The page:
Just a glass of wine, that's all. A little Moselle with friends, some Cabernet Sauvignon with a steak, a glass of Moscato with dessert—it's the small things that make the difference. And government manages to have a hand in so many of the small things that the most stalwart soul can sometimes lose sight of all that's good about life on the planet. The 21st Amendment did not establish a free market in spirits, and bureaucrats seem to have taken particular pleasure in the regulation of alcohol. Nothing is sacred.
But there are satisfying moments, little victories that go a long way toward allaying the multitude of injustices perpetrated by prohibitionists of every sort. Because of the resistance of one man for over a decade, the State of New York was forced to let wine retailers sell the fruit of the vine for substantially less than previously mandated prices. In the tradition of Henry David Thoreau, Bill Mezzetti used civil disobedience to challenge the state's wine-pricing law. The final legal ruling was according to the Sherman Antitrust Law; New York was busted for price fixing in a victory as sweet as Tokaji Aszu.
Bill Mezzetti is the owner of Domenick's Choice Wines and Liquors in Astoria, Queens. The store opened for business in 1941, a mom-and-pop operation named after Bill's father. Later in that decade, New York passed a law about retail wine prices: they had to be set ("posted") by manufacturers—and stuck to by every retailer in the state.
Bill took over the family business in 1953. He could have gotten around the bizarre price fixing (posted prices represented markups ranging from 20 percent to 400 percent) like many others, selling below the legal price to regular customers and friends. But that is not Mezzetti's way. "I can live with blue laws," he says, "but when it comes to prices, this is where I get wrinkled."
Mezzetti decided to take on the State Liquor Authority (SLA). He broke the law. With a degree in marketing from Manhattan College, he did what he knew makes sense: he cut prices and went for a high-volume business.
The SLA fingered him the first time in 1967. After competitors complained to the SLA, a modern-day Eliot Ness skulked into his store in plain clothes and bought a case of wine at discount. Mezzetti was fined $1,000. Another undercover agent collared Mezzetti in 1971 for giving him a deal on a couple gallons of Almaden. He paid another $1,000 but did not reform. When he was caught a third time, the SLA levied another $1,000 and ordered a devastating 30-day shut-down of his business. The charge this time: Mezzetti had undercharged 12 cents on a bottle of Gallo Burgundy.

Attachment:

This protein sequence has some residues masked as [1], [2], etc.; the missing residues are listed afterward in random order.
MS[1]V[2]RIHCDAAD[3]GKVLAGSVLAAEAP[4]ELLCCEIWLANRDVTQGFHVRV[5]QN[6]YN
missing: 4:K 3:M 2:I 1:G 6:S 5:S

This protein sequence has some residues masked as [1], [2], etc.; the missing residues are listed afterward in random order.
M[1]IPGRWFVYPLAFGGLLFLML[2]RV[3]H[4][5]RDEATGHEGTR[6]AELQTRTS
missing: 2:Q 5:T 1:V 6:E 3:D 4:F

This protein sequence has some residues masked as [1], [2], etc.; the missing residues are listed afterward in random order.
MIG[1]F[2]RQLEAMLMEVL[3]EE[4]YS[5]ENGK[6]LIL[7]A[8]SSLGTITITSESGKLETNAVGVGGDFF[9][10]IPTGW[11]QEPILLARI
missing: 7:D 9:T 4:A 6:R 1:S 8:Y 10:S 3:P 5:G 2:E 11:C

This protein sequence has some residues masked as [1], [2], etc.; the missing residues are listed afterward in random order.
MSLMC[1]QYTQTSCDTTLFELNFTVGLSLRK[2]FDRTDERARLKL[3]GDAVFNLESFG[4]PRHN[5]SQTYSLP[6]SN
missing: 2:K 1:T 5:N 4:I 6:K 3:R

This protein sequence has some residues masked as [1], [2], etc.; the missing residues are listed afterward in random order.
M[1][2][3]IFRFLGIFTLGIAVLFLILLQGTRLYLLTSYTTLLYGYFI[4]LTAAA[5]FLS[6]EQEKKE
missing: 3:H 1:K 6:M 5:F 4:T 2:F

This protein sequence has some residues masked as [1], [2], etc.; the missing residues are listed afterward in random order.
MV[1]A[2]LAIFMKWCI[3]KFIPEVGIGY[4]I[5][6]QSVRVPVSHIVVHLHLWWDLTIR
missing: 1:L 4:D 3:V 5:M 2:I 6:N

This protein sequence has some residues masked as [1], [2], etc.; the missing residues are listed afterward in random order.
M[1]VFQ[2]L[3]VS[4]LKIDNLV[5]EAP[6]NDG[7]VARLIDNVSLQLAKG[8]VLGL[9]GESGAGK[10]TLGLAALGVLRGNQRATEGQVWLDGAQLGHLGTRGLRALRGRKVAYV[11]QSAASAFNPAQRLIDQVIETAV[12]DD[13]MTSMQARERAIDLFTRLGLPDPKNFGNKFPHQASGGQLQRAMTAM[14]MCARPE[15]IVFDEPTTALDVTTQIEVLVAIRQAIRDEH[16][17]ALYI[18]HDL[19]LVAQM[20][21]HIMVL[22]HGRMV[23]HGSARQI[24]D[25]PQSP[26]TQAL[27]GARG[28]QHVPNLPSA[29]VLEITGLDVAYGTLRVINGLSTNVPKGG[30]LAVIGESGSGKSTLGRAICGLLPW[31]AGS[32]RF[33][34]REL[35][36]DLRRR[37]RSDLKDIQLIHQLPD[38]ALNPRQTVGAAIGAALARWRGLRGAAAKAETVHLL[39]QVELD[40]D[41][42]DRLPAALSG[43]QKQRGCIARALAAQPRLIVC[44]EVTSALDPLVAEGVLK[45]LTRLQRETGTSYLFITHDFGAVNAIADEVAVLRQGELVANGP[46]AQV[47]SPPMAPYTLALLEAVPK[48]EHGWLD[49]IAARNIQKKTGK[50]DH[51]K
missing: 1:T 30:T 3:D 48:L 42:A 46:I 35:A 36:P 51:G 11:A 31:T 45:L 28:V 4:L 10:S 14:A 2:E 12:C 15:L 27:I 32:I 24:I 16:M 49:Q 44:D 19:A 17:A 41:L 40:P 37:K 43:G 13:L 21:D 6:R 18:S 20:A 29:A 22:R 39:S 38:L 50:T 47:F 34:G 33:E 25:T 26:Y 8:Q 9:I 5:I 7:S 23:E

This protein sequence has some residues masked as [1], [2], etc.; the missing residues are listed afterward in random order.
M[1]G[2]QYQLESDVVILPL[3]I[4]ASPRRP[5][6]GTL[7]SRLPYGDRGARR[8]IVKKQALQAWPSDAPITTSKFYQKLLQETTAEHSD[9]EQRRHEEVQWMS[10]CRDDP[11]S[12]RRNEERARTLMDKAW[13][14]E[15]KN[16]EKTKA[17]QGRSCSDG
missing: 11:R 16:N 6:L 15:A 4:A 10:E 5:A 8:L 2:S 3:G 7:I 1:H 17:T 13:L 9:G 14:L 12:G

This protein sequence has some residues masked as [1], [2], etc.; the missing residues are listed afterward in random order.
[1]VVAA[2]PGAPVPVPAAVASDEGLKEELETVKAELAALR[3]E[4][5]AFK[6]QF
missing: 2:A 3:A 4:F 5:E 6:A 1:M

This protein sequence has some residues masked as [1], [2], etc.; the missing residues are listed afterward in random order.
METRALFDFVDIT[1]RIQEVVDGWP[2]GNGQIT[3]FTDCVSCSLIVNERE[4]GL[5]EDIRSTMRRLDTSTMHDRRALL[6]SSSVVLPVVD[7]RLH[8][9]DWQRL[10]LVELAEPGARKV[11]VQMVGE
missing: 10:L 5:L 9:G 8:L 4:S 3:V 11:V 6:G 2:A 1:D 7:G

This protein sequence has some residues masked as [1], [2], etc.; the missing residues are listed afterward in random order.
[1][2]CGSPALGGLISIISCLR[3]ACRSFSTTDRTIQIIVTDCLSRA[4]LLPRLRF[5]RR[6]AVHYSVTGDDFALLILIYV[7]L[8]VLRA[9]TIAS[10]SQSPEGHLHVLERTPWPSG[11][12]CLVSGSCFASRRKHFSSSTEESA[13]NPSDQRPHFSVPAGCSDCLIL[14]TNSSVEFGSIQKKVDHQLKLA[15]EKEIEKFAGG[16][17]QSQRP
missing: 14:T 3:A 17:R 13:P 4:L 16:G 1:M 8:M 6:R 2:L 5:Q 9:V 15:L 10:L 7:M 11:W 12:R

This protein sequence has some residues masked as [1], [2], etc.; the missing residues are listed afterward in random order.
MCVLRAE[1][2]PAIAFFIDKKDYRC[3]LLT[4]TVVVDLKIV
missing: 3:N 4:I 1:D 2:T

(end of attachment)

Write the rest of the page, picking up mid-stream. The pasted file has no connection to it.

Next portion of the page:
Mezzetti appealed to the state supreme court and lost. He went to the state court of appeals and lost. He was also losing money, to lawyers. Mezzetti explains that he had to hire liquor lawyers, specialists in "a highly sophisticated and specialized portion of the law."
On the very day that he was supposed to close his doors, March 30, 1980, help came via California. Like the California wines that bedevil the Eastern wineries, a legal ruling came out of the West to shatter the New York monopolists' schemes. California wine retailers had won a US Supreme Court ruling overturning wine price fixing in that state. Armed with the fresh precedent, Mezzetti's lawyers won in the court of appeals, overthrowing the state's wine-pricing controls. It was a fine day for Bill Mezzetti and free enterprise.
Mezzetti does not "talk" politics. He says he is neither a conservative nor a liberal. His motives for taking on the state come straight from the heart. He told REASON, "Frankly, I'm a very independent person. I came from grass roots and wasn't afraid of the State. I felt that they were wrong.…The State is you and I, and if you and I don't stand up and be counted, nothing ever happens. The unfortunate part of it is, it costs money." He admits that "there were many times I was ready to give in, but I just turned around and continued on. Sometimes you have to put the blinders on and just go forward. You're dealing against an authority, but because the authority says the law is right doesn't mean that it necessarily is. And I felt free enterprise was the answer."
Mezzetti was virtually alone in his struggle. The large business interests that have profited from the increase in volume did not support him while he took the heat and the risks, and competitors who liked the system just fine were often downright hostile. As he sees it, though, the exhilaration of writing "an honest receipt" for the first time makes up for a lot. And he likes charging less for wine. "Wine is a staple," he says, "not just an alcoholic beverage."
Liquor prices are still controlled in New York, but someone else is fighting that fight. "At this point," he reflects, "I'm not taking on any more…windmills." He's more interested in fishing, woodworking, and his children. His oldest son is in the family business; the younger, in college. His daughter was a communications major in college when Mezzetti was in the middle of his legal struggle. "She bit her teeth on my legal papers," he says proudly, "and changed from communications to prelaw." Today, she is an attorney.
Meanwhile, New Yorkers are paying millions of dollars less per year for more wine. Many New Yorkers retain European and Mediterranean culinary traditions, drinking wine regularly at meals, and more and more Americans are developing the practice. The next time you're sharing a bottle with friends and you run out of toasts, take heart, smile, remember Domenick Mezzetti's son, raise your glasses, and cheer for the small things that are good about life.
Patrick Cox is a free-lance writer.